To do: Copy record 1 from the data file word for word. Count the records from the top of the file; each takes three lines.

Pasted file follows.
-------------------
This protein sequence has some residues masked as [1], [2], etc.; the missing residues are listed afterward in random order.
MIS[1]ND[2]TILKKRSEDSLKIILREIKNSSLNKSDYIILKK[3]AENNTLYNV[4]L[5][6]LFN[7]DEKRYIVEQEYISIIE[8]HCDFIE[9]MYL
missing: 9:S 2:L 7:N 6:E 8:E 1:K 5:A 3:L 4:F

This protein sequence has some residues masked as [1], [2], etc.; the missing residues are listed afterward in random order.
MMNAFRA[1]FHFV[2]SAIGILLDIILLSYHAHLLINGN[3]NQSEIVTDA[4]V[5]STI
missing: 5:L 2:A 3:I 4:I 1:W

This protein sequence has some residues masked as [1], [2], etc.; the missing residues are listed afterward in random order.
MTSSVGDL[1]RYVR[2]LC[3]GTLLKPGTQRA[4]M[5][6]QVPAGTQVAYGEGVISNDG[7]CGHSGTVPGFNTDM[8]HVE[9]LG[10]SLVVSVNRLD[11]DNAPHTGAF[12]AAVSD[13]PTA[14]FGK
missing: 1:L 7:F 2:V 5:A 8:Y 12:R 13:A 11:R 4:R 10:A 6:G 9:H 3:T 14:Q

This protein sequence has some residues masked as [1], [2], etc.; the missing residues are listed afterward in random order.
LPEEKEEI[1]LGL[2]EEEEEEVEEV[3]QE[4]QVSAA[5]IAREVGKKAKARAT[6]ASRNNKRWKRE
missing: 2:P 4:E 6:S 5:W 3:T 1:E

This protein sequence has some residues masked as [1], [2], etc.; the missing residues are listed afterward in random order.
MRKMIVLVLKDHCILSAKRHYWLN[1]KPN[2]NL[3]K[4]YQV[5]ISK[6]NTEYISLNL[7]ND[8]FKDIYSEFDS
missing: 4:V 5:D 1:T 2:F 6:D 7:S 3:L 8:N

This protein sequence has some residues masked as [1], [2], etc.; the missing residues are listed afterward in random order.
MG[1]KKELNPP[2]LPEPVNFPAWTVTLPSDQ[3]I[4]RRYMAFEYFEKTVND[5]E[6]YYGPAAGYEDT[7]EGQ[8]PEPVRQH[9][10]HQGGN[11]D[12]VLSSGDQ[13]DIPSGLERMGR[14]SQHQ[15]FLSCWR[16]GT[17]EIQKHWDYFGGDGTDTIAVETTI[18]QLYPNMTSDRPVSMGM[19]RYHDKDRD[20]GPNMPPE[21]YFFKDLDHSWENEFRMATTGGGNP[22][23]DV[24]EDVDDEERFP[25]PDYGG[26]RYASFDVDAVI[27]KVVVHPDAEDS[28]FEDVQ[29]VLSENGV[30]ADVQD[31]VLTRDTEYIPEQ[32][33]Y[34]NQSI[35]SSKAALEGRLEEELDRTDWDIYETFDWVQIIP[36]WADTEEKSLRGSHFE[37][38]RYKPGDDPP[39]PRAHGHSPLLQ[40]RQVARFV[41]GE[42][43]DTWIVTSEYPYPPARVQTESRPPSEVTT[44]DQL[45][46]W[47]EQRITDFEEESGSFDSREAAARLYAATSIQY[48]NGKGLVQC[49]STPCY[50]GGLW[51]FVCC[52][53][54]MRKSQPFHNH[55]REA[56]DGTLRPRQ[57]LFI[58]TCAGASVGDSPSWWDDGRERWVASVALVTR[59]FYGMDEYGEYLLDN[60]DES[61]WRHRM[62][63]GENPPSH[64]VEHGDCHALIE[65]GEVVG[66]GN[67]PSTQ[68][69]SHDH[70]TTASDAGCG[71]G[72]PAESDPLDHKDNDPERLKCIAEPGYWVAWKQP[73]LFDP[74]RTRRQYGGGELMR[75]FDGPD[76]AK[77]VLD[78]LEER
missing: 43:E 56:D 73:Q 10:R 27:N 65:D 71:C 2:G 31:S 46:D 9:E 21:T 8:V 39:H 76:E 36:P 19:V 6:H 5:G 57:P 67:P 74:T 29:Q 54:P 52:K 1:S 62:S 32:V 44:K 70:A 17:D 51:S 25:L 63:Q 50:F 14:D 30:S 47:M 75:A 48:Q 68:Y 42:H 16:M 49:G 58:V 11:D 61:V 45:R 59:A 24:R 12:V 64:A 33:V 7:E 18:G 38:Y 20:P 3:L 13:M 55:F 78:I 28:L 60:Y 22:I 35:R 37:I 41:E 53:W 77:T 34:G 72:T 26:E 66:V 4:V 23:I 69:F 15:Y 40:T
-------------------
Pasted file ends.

This protein sequence has some residues masked as [1], [2], etc.; the missing residues are listed afterward in random order.
MIS[1]ND[2]TILKKRSEDSLKIILREIKNSSLNKSDYIILKK[3]AENNTLYNV[4]L[5][6]LFN[7]DEKRYIVEQEYISIIE[8]HCDFIE[9]MYL
missing: 9:S 2:L 7:N 6:E 8:E 1:K 5:A 3:L 4:F